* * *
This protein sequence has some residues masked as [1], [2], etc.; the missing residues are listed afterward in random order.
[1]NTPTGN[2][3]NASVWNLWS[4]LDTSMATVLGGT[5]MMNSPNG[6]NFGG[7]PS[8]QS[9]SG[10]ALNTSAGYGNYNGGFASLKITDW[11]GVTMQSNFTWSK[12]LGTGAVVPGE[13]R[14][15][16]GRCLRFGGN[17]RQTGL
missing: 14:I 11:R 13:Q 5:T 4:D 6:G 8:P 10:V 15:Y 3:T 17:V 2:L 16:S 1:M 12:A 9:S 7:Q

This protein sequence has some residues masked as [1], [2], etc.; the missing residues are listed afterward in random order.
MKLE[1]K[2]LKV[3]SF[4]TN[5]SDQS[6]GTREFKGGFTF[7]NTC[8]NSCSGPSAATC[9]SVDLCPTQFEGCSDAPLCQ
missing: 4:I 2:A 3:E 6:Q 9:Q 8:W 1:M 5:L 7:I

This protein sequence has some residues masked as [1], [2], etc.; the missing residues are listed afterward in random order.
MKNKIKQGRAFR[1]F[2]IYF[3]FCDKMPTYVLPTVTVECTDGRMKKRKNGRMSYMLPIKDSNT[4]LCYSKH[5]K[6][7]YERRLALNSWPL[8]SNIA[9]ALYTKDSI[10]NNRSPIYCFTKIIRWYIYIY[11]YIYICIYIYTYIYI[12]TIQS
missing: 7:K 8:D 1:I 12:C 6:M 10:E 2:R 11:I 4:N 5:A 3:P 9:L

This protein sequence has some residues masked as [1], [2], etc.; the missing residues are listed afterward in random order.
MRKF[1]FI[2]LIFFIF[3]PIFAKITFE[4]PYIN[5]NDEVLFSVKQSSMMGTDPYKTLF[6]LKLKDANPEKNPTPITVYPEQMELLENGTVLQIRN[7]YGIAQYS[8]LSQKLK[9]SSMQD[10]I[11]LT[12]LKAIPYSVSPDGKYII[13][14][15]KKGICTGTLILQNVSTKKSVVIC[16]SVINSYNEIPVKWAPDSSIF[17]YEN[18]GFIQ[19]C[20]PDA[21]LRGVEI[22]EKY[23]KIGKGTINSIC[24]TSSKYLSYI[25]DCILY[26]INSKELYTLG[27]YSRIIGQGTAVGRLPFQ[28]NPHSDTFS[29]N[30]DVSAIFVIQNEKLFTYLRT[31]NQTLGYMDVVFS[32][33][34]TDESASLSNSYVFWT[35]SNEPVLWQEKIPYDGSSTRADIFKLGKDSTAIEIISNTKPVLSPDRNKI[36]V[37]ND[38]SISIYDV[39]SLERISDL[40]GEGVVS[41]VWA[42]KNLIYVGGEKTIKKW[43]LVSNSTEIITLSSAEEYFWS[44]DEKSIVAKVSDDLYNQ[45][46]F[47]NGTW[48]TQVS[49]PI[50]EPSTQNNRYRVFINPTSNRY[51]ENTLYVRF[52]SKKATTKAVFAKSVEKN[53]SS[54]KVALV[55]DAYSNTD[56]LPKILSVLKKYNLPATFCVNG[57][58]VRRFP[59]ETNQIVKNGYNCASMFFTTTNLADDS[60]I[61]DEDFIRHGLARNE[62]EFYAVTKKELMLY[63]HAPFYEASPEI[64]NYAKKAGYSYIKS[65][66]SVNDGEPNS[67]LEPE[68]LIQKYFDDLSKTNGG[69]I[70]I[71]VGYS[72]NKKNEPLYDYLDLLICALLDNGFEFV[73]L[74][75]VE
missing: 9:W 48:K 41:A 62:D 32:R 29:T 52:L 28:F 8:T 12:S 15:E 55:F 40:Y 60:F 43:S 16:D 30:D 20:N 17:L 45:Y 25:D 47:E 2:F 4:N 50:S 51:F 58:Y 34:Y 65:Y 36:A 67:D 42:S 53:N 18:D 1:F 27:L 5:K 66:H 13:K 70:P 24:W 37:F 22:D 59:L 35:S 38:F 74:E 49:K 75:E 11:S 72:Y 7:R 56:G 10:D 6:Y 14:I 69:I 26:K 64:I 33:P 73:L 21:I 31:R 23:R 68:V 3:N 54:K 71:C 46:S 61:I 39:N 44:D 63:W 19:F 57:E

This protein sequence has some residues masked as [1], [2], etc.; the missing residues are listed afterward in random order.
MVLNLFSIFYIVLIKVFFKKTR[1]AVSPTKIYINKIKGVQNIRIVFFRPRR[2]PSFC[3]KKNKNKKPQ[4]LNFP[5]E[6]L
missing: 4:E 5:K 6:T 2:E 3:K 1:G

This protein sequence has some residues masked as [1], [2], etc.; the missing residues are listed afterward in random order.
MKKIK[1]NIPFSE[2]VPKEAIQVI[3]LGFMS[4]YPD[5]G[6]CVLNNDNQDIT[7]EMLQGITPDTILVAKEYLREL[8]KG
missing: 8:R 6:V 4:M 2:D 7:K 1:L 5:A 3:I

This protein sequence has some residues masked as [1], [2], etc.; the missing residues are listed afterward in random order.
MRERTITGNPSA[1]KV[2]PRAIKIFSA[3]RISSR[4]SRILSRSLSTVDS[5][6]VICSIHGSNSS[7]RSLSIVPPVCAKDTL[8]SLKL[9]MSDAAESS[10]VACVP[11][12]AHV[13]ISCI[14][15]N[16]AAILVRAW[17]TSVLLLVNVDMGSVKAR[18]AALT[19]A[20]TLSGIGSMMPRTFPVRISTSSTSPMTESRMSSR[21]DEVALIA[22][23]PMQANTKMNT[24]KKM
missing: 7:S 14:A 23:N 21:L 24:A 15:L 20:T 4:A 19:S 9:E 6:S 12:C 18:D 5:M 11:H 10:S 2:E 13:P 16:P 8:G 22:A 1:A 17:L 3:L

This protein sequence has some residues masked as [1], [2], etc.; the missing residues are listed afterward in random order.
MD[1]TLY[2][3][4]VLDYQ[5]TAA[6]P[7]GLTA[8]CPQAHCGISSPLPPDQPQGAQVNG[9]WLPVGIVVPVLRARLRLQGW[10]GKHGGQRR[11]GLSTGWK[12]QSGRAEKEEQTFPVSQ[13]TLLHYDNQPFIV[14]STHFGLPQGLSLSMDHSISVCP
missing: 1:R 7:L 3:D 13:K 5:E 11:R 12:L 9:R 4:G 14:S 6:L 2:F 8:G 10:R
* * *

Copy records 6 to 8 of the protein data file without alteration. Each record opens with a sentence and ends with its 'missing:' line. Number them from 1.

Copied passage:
This protein sequence has some residues masked as [1], [2], etc.; the missing residues are listed afterward in random order.
MKKIK[1]NIPFSE[2]VPKEAIQVI[3]LGFMS[4]YPD[5]G[6]CVLNNDNQDIT[7]EMLQGITPDTILVAKEYLREL[8]KG
missing: 8:R 6:V 4:M 2:D 7:K 1:L 5:A 3:I

This protein sequence has some residues masked as [1], [2], etc.; the missing residues are listed afterward in random order.
MRERTITGNPSA[1]KV[2]PRAIKIFSA[3]RISSR[4]SRILSRSLSTVDS[5][6]VICSIHGSNSS[7]RSLSIVPPVCAKDTL[8]SLKL[9]MSDAAESS[10]VACVP[11][12]AHV[13]ISCI[14][15]N[16]AAILVRAW[17]TSVLLLVNVDMGSVKAR[18]AALT[19]A[20]TLSGIGSMMPRTFPVRISTSSTSPMTESRMSSR[21]DEVALIA[22][23]PMQANTKMNT[24]KKM
missing: 7:S 14:A 23:N 21:L 24:A 15:L 20:T 4:A 19:S 9:E 6:S 12:C 18:D 5:M 11:H 10:S 2:E 13:P 16:P 8:G 22:A 1:A 17:L 3:L

This protein sequence has some residues masked as [1], [2], etc.; the missing residues are listed afterward in random order.
MD[1]TLY[2][3][4]VLDYQ[5]TAA[6]P[7]GLTA[8]CPQAHCGISSPLPPDQPQGAQVNG[9]WLPVGIVVPVLRARLRLQGW[10]GKHGGQRR[11]GLSTGWK[12]QSGRAEKEEQTFPVSQ[13]TLLHYDNQPFIV[14]STHFGLPQGLSLSMDHSISVCP
missing: 1:R 7:L 3:D 13:K 5:E 11:R 12:L 9:R 4:G 14:S 6:L 2:F 8:G 10:R